Renaissance vocal music meets contemporary visuals in John La Bouchardiere's The Full Monteverdi (2007), a complex story about six couples struggling to overcome their differences. Under the tunes of Claudio Monteverdi's Fourth Book of Madrigals (1603) pic aims to reveal emotions music only partially suggests.
An unconventional approach to appreciating the music of Monteverdi is what La Bouchardiere offers in his part-theater part-cinema The Full Monteverdi (60 min). Bringing contemporary resonance to the texts from a set of Italian madrigals the couples are faced with the difficult task of recreating a dramatic feel via a style that isn't openly suggestive of it.
With the strict canonic structure of Monteverdi's music extremely difficult to align with modernity music and text are coerced into a flow of emotions which each of the couples, made up of a singer and an actor, shares with the viewer. Unlike traditional cinema, however, their lines are sung not spoken.
How far 16th century texts could go in revealing the complexity of contemporary relationships while imitating cinema verite is a question I am unsure many would be able to immediately address. The characters here are far less transparent than many are obviously accustomed to seeing in "regular" cinema. And though the technical skills of the singers are impressive it is far more difficult to be creative in an environment where artistic freedom is limited - hence, The Full Monteverdi is more attractive as an unconventional music experiment rather than a film of impressive substance.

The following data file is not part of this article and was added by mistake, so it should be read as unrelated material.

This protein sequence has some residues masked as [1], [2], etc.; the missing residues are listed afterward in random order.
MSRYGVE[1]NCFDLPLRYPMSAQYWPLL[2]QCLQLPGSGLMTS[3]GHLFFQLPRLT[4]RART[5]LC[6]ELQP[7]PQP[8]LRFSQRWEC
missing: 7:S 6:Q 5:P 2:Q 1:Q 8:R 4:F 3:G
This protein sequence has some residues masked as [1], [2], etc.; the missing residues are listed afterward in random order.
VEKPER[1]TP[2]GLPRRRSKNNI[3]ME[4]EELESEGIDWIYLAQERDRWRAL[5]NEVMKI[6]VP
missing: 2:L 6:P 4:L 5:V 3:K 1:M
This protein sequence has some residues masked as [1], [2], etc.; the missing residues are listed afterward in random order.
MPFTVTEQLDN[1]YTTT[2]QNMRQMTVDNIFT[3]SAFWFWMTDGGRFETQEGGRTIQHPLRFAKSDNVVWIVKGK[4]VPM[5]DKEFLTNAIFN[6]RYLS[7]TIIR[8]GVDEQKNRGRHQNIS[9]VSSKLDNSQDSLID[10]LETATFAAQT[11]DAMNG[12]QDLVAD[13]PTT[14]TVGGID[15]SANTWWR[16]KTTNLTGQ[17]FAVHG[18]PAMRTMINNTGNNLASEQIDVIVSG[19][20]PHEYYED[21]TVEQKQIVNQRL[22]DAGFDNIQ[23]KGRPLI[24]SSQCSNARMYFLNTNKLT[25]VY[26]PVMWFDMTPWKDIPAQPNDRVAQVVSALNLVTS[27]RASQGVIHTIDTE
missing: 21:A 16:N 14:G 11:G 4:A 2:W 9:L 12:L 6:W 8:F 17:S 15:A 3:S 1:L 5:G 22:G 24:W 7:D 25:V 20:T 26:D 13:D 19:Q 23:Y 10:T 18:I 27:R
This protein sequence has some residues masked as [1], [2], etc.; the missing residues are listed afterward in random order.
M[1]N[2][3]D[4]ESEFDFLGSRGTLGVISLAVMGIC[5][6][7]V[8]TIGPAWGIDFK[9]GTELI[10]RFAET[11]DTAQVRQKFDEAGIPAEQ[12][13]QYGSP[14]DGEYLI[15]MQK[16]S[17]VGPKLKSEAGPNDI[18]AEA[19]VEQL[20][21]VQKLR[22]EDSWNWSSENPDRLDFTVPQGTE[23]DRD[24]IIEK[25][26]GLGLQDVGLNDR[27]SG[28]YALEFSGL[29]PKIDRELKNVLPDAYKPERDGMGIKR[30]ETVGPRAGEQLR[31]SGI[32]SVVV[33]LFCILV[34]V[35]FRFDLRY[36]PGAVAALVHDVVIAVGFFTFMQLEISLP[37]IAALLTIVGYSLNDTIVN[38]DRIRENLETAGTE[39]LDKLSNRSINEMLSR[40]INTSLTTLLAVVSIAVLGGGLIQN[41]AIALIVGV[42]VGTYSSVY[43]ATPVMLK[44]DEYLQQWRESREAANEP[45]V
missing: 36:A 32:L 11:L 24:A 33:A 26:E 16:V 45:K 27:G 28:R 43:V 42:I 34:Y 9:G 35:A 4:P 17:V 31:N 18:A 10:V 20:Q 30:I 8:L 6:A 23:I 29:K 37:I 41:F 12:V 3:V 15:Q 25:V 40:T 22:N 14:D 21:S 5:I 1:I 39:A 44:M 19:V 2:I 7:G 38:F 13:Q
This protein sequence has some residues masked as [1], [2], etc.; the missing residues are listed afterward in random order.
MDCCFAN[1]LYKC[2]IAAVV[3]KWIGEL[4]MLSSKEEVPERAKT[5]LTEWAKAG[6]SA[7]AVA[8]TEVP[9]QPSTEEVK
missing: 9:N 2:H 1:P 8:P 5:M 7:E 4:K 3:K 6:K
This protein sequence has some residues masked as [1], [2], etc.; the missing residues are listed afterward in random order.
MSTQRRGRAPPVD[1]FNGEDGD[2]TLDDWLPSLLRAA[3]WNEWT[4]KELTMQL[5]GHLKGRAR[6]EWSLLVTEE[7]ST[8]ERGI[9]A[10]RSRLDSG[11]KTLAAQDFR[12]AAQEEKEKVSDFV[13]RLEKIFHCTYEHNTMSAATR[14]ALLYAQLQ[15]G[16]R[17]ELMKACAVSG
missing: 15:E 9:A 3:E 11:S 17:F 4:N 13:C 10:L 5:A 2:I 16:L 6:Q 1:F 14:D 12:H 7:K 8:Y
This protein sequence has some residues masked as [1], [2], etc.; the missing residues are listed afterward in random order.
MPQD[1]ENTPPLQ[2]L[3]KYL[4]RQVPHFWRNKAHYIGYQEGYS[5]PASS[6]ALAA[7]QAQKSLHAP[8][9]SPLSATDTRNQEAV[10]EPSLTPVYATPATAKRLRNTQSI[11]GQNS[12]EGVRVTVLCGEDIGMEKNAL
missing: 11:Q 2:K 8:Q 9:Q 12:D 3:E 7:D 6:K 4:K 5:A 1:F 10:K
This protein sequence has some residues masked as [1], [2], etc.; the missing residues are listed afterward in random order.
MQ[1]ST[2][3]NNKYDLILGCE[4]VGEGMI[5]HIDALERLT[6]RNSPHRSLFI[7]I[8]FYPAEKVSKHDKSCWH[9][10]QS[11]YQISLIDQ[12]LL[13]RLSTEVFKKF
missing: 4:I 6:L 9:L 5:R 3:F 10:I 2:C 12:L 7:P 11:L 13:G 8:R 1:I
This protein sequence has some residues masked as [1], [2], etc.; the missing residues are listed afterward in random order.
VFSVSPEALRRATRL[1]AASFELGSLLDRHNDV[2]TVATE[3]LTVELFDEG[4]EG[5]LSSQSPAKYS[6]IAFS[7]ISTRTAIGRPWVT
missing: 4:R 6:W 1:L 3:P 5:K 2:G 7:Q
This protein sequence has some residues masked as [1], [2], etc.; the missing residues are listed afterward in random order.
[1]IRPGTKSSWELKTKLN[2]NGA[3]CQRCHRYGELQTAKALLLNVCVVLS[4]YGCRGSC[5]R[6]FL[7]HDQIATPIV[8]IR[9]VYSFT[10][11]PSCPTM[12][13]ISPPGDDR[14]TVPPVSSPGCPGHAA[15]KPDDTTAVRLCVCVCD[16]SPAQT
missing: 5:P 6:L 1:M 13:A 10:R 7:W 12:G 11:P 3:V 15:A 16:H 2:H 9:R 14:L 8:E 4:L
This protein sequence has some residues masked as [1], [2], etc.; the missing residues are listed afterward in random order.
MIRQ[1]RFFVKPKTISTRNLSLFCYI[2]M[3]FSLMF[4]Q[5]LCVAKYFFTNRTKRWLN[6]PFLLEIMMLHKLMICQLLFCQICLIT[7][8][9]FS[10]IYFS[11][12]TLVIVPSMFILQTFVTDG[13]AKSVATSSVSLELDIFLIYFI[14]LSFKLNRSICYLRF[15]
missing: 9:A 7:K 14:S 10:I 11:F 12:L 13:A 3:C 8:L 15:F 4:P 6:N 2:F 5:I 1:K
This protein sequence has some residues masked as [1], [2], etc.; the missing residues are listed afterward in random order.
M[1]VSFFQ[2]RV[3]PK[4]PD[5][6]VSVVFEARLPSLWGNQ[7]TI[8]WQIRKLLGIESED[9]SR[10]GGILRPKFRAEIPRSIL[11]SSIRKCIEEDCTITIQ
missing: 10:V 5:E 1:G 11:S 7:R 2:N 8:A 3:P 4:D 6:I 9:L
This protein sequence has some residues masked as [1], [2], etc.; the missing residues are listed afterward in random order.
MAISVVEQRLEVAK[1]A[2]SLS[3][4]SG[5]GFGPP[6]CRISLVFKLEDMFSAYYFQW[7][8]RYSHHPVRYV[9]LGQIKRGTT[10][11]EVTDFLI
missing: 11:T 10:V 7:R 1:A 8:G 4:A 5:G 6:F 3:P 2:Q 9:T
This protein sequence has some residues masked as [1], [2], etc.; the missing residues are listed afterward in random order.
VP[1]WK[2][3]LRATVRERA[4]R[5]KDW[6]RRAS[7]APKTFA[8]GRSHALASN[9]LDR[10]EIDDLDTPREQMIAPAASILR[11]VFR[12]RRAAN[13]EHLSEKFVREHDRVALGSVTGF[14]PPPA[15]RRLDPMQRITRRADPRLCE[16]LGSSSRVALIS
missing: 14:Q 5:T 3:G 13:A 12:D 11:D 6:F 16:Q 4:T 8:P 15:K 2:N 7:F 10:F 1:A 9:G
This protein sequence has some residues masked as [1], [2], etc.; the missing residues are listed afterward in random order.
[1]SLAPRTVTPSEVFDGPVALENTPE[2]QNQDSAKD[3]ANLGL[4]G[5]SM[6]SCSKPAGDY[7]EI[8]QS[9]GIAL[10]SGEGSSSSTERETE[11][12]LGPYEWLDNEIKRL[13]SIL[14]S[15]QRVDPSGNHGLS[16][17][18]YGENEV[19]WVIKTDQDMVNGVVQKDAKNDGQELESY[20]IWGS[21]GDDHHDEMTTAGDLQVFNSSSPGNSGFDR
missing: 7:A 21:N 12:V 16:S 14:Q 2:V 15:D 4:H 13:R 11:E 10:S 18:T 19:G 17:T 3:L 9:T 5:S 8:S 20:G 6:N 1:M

As a project where observation appears to be the key to understanding its message, with the singers depending on the actors and vice versa, The Full Monteverdi could be a challenging viewing material for those unprepared for its unorthodox style (see Kornel Mundruczo's Johanna). But if linear storytelling isn't an essential part of one's perception about cinema then the Full Monteverdi could be a fresh breath of air in a sea of clichés.
How Does the DVD Look?
Presented in an aspect ratio of 1.78:1 and enhanced for widescreen TVs the print for this film is in good condition sans a few minor issues. Colors and contrast are very convincing with detail being exceptional. I did not notice any damage or scratches either. I did however see some minor combing which is more than likely a byproduct of the manner in which the print was transferred from the master. Therefore, those of you with progressive sets could find its presence annoying. Edge-enhancement is the second issue I noted with this release but to be honest it is rather tolerable and unaffecting the viewing experience.
How Does the DVD Sound?
Sung in Italian with optional English subtitles The Full Monteverdi arrives with DD 2.0, DD 5.0, and DTS tracks. The difference between the tracks here is impressive. The DTS track offers a rich and fully-defined sound easily surpassing what the other two mixes offer. The sound quality is so impressive that at times it rivals the depth of a cathedral performance. Indeed, the mixing job here is of top-notch quality.
Unfortunately there are no extras to be found on this disc. There is however a splendid 20-page booklet with revealing notes by the director of the film as well as the music director where the two address the history behind this project, the difficult the cast and singers faced while adapting Monteverdi's complex texts, as well as the manner in which the "story" was filmed. In addition, the booklet also offers info on each of the singers next to the texts with corresponding translations from the madrigals.
This is a curious and above all challenging project that truly redefines what is and could be considered as cinema. If one is willing to go the extra mile and test the message The Full Monteverdi delivers the least I can guarantee is that one will be faced with something "new". Why not give it a try?